Monday night in Claremont, California, we kicked off the Our Voices, Our Visions Mormon Women’s Literary Tour in the company of an audience of 30 Mormon women ranging from 12 to 80 years old. “This is an historic event,” said event host Claudia Bushman.
Yesterday, Susan Scott, Lisa Van Orman Hadley and I crossed the desert from San Diego to Tempe, talking and laughing all the way about things Community of Christ members and LDS folks have in common like ancestral visions and deep connections to Mormon places. As well as the things we don’t, like frog-eye salad and the commitment pattern.
In Tempe, we met with essayist Holly Welker and poet Danielle Dubrasky at the home of Judy Curtis, an LDS woman who started writing poetry in her 50s. Judy is a master gardener, and after this wet winter, her yard is alive with Indian paintbrush and holly hock and fragrant citrus trees and century plants.
We met forty more Mormon women last night at our Tempe reading, including a strong contingent from the Exponent. Together, we laughed about girls who do cartwheels in Primary and stories about polygamy traded around the fire at Girls Camp.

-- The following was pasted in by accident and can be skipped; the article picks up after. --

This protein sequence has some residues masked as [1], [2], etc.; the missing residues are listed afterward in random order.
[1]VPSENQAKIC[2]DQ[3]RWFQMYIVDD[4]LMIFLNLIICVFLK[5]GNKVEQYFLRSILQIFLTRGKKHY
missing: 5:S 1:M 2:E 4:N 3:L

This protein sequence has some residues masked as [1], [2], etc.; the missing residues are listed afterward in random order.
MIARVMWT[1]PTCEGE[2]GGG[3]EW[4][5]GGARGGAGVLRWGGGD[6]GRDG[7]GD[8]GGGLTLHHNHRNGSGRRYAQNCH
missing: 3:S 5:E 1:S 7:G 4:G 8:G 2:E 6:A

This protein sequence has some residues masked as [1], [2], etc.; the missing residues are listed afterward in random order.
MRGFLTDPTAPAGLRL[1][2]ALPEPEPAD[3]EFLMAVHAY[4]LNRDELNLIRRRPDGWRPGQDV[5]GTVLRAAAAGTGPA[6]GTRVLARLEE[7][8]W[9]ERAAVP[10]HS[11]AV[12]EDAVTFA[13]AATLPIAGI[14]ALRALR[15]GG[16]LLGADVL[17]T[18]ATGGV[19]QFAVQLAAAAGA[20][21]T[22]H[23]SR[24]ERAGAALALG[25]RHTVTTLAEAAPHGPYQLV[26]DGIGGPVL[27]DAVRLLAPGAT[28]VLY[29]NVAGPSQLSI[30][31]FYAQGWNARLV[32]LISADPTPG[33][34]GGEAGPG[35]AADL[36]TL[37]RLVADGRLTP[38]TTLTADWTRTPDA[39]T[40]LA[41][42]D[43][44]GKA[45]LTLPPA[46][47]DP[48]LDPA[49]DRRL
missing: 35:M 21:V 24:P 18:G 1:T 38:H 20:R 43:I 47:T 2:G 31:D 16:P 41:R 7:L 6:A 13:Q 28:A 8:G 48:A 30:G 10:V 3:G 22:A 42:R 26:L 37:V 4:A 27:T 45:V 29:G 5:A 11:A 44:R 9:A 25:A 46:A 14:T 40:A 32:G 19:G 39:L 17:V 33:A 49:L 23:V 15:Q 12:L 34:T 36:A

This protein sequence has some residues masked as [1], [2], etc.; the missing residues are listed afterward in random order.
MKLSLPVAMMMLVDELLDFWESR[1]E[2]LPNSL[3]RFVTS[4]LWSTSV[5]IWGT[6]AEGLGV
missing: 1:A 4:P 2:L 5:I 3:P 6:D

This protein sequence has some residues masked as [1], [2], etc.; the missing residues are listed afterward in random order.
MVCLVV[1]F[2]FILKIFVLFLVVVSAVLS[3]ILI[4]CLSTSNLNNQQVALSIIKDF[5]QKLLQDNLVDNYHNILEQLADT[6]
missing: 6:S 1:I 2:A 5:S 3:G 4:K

Today, we’re hitting the road for southern Utah, passing through the twin towns of Colorado City and Hilldale on our way. On the dashboard, we have a pink pioneer bonnet and a rock we call our peepstone. If we get lost, we say, we’ll put the peepstone in the bonnet and try to figure out the right road.
All of us writers on the tour are unconventional Mormon women–with lives as complicated as women’s lives can be. But we are moving through the desert, through the Book of Mormon belt, from home to home of Mormon women who take us in like kin.
When and where in Mormonism do you feel like you most belong?
For more info on the next stops of the Our Voices, Our Visions tour in Cedar City (Thursday), Provo (Friday) and SLC (Saturday), visit mormonwomenwriters.blogspot.com.